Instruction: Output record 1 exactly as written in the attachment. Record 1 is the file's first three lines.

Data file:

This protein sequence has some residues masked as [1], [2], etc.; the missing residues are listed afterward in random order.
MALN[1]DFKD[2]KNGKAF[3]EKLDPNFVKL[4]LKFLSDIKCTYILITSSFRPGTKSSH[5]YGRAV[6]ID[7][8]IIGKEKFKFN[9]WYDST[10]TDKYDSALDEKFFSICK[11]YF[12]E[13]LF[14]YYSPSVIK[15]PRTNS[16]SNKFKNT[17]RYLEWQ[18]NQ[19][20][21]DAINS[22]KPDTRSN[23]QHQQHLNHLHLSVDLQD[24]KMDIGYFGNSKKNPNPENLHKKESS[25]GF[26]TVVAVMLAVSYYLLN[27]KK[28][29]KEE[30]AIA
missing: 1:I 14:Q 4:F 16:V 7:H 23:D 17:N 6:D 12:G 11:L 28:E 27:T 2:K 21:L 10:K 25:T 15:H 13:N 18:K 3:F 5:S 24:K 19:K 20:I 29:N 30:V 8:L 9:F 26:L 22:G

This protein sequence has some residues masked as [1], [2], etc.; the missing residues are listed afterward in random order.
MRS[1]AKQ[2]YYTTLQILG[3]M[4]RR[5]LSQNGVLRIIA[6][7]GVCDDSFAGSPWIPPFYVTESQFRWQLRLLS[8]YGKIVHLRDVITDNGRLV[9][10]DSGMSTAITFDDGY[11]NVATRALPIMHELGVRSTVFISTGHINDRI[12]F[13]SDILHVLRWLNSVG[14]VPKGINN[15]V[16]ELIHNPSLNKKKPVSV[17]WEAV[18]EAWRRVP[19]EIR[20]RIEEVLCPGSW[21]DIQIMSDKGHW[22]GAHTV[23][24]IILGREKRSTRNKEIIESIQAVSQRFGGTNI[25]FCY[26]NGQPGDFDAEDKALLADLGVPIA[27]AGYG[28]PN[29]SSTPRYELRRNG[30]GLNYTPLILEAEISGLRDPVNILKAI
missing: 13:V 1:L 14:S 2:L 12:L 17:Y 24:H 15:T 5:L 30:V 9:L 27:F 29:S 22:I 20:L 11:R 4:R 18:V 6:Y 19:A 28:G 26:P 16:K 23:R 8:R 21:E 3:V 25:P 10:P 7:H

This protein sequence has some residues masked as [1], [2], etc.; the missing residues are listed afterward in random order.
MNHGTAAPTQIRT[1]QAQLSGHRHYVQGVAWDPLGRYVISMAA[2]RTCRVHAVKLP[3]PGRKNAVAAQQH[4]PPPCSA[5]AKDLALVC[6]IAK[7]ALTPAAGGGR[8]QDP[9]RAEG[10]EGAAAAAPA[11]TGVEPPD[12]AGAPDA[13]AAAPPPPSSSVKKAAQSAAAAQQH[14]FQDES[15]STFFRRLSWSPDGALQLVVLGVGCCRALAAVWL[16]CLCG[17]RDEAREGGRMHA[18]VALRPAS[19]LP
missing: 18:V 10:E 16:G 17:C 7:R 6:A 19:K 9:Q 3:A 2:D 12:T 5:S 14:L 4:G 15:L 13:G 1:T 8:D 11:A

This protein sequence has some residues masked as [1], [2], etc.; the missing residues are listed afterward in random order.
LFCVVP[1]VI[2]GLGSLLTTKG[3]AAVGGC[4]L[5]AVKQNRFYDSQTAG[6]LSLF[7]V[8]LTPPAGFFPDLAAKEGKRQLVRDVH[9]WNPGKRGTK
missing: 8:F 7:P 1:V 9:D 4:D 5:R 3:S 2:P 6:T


This protein sequence has some residues masked as [1], [2], etc.; the missing residues are listed afterward in random order.
MALN[1]DFKD[2]KNGKAF[3]EKLDPNFVKL[4]LKFLSDIKCTYILITSSFRPGTKSSH[5]YGRAV[6]ID[7][8]IIGKEKFKFN[9]WYDST[10]TDKYDSALDEKFFSICK[11]YF[12]E[13]LF[14]YYSPSVIK[15]PRTNS[16]SNKFKNT[17]RYLEWQ[18]NQ[19][20][21]DAINS[22]KPDTRSN[23]QHQQHLNHLHLSVDLQD[24]KMDIGYFGNSKKNPNPENLHKKESS[25]GF[26]TVVAVMLAVSYYLLN[27]KK[28][29]KEE[30]AIA
missing: 1:I 14:Q 4:F 16:V 7:H 23:D 17:N 6:D 12:G 11:L 28:E 27:T 2:K 21:L 10:K 25:T 15:H 13:N 18:K 3:F 5:S 24:K 19:K 20:I 29:N 30:V 8:L 9:F 26:L 22:G